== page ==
Google Scholar, it’s a good thing, as Martha Stewart would say.
We recently added a feature to our ebiquity paper repository that ties papers to their Google Scholar entries. The main motivation was to allow us to track citations.
As I’ve worked through our papers to verify and add their Google Scholar keys, other benefits are becoming apparent. In several cases I’ve discovered errors or omissions in our own meta data. Sometimes our own entries have had the title wrong! In other cases, I’ve found several Google Scholar entries for the same paper. Sometimes this is due to an error by the author of a citing paper, which can propagate.
I suspect that some of the errors originate with us. Here’s one scenario. When a paper is accepted for publication, the author is happy and excited and adds an entry in our database, along with softcopy of the draft. People download and read the draft and, if it’s good, start citing it. Months later the ultimate copy, which may have a different title and even a different author list, is finalized. Ideally, our site is edited to reflect the final metadata and final softcopy. But, sometimes this doesn’t happen or the final softcopy is not uploaded for copyright reasons. In any case, the old, and possibly incorrect metadata and draft may have escaped to roam the Internet.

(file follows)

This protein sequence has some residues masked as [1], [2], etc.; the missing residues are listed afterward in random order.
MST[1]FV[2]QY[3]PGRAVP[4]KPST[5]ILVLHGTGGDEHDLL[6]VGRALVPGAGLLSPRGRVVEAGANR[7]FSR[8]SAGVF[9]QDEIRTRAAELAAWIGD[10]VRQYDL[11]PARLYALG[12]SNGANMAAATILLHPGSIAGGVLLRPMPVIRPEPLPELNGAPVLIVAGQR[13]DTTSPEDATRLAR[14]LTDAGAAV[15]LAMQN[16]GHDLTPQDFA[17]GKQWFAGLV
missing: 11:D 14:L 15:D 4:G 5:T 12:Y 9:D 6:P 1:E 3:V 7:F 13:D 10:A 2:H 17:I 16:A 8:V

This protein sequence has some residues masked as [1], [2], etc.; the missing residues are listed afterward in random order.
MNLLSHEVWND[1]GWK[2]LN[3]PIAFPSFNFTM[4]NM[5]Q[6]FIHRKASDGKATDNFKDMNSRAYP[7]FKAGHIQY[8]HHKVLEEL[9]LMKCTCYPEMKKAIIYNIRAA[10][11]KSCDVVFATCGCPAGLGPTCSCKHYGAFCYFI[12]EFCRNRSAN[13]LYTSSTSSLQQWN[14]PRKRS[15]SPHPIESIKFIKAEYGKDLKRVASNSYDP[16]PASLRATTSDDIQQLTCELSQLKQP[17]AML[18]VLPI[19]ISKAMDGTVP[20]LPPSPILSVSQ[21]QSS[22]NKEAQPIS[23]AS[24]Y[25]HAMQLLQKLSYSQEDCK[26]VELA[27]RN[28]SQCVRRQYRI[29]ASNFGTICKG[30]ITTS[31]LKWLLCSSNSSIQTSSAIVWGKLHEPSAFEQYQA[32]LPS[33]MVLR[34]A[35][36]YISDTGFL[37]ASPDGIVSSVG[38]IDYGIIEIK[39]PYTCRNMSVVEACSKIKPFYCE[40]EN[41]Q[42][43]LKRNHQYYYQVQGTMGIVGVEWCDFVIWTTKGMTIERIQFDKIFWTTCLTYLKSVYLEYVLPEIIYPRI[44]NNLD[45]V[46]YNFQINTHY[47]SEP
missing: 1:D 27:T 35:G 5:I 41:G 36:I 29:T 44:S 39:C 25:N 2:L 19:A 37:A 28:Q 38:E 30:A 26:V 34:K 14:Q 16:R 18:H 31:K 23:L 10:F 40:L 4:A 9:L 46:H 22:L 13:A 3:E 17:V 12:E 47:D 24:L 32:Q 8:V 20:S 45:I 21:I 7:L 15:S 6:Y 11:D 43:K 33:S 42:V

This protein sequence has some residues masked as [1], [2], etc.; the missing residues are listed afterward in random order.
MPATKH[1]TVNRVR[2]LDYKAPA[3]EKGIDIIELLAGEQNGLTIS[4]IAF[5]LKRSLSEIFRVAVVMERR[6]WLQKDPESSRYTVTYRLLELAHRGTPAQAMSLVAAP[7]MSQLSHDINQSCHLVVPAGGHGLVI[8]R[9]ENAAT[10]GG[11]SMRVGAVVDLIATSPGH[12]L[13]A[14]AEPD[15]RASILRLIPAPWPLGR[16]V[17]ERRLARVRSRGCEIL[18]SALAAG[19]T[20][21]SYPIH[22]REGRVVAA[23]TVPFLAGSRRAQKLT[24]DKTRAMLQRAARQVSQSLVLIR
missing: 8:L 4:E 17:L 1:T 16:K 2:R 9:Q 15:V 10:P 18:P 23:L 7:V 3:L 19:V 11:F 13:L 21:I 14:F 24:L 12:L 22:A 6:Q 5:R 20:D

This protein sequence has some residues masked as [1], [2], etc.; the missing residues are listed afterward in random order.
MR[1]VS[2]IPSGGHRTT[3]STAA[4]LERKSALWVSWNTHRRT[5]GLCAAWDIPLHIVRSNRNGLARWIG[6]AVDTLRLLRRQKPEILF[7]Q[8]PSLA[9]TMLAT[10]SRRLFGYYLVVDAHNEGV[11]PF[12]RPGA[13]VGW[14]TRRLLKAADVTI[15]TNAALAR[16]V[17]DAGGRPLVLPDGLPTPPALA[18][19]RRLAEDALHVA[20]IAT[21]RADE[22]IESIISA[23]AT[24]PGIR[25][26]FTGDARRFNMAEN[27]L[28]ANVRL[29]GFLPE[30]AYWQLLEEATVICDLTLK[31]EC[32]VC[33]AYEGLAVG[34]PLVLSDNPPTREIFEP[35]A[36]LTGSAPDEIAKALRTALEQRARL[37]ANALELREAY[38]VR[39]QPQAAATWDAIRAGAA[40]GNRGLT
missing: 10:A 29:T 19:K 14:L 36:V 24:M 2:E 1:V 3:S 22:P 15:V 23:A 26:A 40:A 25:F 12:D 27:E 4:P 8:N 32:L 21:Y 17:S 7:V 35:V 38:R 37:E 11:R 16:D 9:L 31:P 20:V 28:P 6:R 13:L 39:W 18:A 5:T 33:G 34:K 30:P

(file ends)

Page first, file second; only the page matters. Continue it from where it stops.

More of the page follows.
Lately I’ve started to add a header to draft copies of papers posted to our side that states that they are drafts and also where the final version will appear. I’ve found Acrobat’s ability to add a header to an existing pdf file to be very handy for this. I’ve also used Acrobat to extract the first page of an article for which we don’t hold the copyright, add a header pointing to it’s source, and post that on our site (as in this example.)
Finally, one of the ideas that underlies the current Semantic Web vision is that it’s very useful for things on the web to have good identifiers. The Uniform Resource Identifier (URI) is the Semantic Web’s favorite identifier, but we all recognize that just using URIs is to simple for many objects (e.g., people). OWL’s contribution to this is the notion of an inverse functional property. If my ontology defines SSN as an inverse functional property, then two objects that share the same SSN must be the same. So, along these lines, the googleScholarKey property should be inverse-functional and have domain=publication and range=string.